Friday, February 1, 2008

Lucia Chris Trotter says murder and mayhem in NZ is normal

Did everyone get that? The murder and mayhem in NZ is normal, nothing to be worried about, or to get excited about. We can just go back to locking our doors and windows and keeping our handbags close without worrying. Why? Well, Chris Trotter says so.

Here's the article. My comments follow it.

Frenzy of the killer within
FROM THE LEFT - CHRIS TROTTER

Name me just one crime- free nation. Silly question. There's no such place. Dishonesty and violence have been humanity's constant companions for as long as Homo sapiens has been a social species – in other words, forever.

Why then do we allow ourselves to be whipped into a lather by the tragic – but inevitable – instances of violent and anti- social behaviour that blight the lives of our fellow citizens every week?

Has there ever been a week in which nobody was robbed, or defrauded, or beaten up, or killed? Does the historical record contain evidence of even one month in which no burglaries were reported and no dairies robbed? Thirty days during which not a single, normally law-abiding and likeable person hasn't lashed out in an adrenaline-fuelled frenzy to injure or kill another human- being? Of course not.

The latest available statistics show that for the period 1997-2006, 1060 people were listed as homicides in New Zealand. That's an average of 106 homicides a year, or two a week.

This is the fifth week of 2008, so, statistically-speaking, 10 homicides should have been reported.

Guess what? Ten homicides have been reported. In other words, the situation is normal. The only really distinctive component in the homicide statistics from the first five weeks of 2008 is that in every reported case the person involved had been murdered, as opposed to being the victim of attempted murder, manslaughter, illegal abortion, infanticide or assisted suicide.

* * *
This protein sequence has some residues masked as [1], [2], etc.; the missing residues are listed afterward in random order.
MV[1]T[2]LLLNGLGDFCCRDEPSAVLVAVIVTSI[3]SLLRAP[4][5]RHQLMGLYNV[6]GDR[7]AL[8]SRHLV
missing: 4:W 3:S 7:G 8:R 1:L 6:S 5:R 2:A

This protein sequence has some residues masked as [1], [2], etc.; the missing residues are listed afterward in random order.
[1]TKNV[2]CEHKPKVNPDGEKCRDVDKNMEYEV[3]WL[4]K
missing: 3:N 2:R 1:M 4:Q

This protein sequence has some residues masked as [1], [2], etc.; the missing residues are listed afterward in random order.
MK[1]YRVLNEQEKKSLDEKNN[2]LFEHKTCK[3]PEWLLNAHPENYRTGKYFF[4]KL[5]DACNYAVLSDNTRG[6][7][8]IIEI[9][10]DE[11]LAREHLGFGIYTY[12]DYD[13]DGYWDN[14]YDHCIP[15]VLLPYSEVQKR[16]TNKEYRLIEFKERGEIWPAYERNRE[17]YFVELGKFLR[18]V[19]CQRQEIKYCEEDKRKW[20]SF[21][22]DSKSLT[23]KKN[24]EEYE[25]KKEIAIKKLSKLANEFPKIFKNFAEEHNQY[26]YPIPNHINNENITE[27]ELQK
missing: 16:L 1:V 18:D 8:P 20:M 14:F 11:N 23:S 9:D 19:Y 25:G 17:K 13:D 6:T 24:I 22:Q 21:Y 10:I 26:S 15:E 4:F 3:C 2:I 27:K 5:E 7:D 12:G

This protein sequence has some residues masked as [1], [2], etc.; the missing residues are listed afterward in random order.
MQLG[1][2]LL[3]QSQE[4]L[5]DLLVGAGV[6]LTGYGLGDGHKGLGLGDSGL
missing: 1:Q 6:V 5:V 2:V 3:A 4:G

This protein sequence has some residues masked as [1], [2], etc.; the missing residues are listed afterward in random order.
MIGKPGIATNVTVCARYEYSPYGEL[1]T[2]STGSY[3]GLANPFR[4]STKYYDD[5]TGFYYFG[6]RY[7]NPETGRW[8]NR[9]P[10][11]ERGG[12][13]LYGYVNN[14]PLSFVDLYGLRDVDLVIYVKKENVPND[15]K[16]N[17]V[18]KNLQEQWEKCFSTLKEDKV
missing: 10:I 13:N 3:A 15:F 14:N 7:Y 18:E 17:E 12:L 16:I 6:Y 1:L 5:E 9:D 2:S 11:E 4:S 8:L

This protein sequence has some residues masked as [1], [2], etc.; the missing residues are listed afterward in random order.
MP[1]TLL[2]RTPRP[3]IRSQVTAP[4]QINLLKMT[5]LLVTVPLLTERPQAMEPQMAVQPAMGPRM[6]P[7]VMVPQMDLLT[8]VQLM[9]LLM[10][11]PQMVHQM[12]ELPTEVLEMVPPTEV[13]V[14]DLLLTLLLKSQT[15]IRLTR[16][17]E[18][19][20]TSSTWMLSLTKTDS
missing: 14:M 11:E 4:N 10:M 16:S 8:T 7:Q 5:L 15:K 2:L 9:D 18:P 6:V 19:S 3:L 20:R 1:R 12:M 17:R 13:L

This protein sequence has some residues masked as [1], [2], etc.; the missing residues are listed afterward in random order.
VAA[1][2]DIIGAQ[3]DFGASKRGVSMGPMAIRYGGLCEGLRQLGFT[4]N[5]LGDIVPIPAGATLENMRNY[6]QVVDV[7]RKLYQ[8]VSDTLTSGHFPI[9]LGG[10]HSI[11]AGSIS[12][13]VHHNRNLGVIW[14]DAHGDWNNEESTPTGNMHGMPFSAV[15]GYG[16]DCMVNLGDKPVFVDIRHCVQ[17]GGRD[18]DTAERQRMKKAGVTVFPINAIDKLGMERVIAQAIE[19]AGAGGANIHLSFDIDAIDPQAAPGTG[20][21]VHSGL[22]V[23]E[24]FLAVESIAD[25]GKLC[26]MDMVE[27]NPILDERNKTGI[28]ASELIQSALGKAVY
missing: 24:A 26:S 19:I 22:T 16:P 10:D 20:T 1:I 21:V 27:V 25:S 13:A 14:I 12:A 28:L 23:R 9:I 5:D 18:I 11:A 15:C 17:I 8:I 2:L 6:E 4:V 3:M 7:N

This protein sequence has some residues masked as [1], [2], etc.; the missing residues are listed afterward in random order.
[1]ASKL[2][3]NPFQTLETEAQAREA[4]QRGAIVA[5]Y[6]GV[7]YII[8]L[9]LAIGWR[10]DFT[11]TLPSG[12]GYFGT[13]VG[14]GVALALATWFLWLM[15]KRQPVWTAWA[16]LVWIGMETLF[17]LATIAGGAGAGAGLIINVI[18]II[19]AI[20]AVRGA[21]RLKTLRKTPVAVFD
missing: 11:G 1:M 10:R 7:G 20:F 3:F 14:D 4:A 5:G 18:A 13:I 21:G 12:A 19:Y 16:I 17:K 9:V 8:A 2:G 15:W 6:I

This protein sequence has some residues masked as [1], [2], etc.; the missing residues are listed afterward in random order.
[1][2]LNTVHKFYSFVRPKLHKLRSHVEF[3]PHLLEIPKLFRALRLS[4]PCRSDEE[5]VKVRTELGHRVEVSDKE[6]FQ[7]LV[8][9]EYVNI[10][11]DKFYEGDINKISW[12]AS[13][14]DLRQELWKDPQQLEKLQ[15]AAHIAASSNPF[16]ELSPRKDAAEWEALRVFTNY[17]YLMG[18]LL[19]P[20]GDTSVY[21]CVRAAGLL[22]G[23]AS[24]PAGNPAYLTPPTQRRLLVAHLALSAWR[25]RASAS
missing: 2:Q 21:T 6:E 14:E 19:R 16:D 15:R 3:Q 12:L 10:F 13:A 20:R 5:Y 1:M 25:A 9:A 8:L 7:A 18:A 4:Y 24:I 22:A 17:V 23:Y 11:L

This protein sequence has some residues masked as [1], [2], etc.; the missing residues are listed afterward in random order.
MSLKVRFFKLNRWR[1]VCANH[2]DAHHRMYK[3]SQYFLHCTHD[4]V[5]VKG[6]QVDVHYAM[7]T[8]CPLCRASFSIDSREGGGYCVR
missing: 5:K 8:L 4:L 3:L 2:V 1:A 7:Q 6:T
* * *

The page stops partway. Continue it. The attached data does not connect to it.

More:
The police advise that this is not at all unusual. Murder numbers frequently peak around the holiday season, when the number of people under stress, away from their jobs, and routinely intoxicating themselves is greater than at any other time of the year.

However, even allowing for this summer spike, the figure of 10 murders is not exceptionally high. In the course of any five- week period, between six and seven people can be expected to lose their lives in this way. And yet the news media's reporting of these homicides has sent shivers of fear and despair rippling through the population. The airways throb with the anger and indignation of talk-back callers goaded to fury by the populist prognostications of politicians.

The entirely predictable tragedy of 10 homicide victims in the first five weeks of 2008 has thus been transformed into an intractable social crisis, replete with demands for "tougher measures" against everything from graffiti to teenage gangs.

My question, however, is this: what possible combination of "tougher measures" would have made the slightest difference to the latest homicide statistics?